It has been difficult to keep up with the market oscillations of the last two weeks with a sudden rush by equity investors to get back into growth stocks including the technology, communication services and consumer discretionary stocks that they dumped in March. We mentioned that this might happen in our 31st March Bulletin. To play it safe (possibly too safe!) we have kept one foot in quality growth stocks and one in more core/cyclical type companies. This may take a while to pay off, but it would seem ill-advised to focus on just one of these areas whilst global economies start to unlock and growth resumes.
It was a series of record-breaking highs for most major indices over the first two weeks of April, with the S&P 500, Dow Jones Industrial Average and STOXX 600 all reaching fresh peaks. In particular, the S&P 500 broke above 4,000 for the first time and has continued to move higher as rate-sensitive growth stocks were helped by a fall in US Treasury yields. The VIX Index, a popular measure of the stock market’s expectation of volatility, fell to 17.2pts – the lowest level since the COVID-19 pandemic began. The price of WTI Crude Oil continued its stunning run (up 21.9% in the first quarter of 2021) by moving up a further 7.3% in the first two weeks of April. Energy equities are now up 16.9% this year. The price of gold, after returning a disappointing -10.0% for the first quarter of 2021, recovered some ground, rising 3.3% in the first two weeks of April.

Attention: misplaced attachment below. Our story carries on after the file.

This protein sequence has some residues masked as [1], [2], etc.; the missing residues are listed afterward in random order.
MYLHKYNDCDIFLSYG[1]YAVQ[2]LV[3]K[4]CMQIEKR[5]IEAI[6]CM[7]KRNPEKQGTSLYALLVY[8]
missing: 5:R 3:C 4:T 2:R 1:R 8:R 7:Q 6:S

In the US, the President’s “Build Back Better” programme, which aims to commit $2.25trn to infrastructure spending, helped drive the S&P 500 higher. The new funding comes only a month after the US government provided a $1.9trn fiscal aid bill, which begs the question, “how is this all going to be paid for?” The plan includes proposals gradually to increase the tax on corporate profits from 21% to 28% which would be at least a partial solution to the seemingly endless US money tree. The US Secretary of the Treasury, Janet Yellen, called for a revolutionary global minimum tax of 21% on corporations which would see a “more level playing field” in the taxation of multinationals. With the US initially canvassing the idea, European Countries such as France, Germany and the Netherlands also voiced their support for the minimum tax, but it remains to be seen whether such proposals will be backed by Congress.
It was a bit of a ‘lockdown lottery’ over the fortnight with countries such as France, Italy and Canada all extending their national lockdowns and the likes of Brazil witnessing further soaring infections against a backdrop of a crippled economy. Elsewhere, the UK finally enjoyed an easing of restrictions on a new “glorious twelfth”, with pubs, restaurants and hairdressers re-opening, and in New Zealand, Prime Minister Jacinda Arden announced that the country would be allowing a quarantine-free “travel bubble” between Australia and New Zealand from 19th April. The progress of the vaccine rollout was tainted slightly over reports that a small number of patients who had received the Oxford/AstraZeneca vaccine were experiencing blood clots. Seven younger people who received the vaccine were reported to have died, resulting in many European countries advising young people to avoid it. Norway and Denmark took an even more robust approach, suspending the vaccine from its rollout programme entirely. Some view the suspension as an overreaction, given that a total of 30 recorded cases only equate to approximately 1 in 600,000 of vaccinated patients. Markets, however sold-off on the news with healthcare companies being hit especially hard. Concerns were compounded after reports of six cases of severe blood clotting following the use of Johnson & Johnson’s vaccine.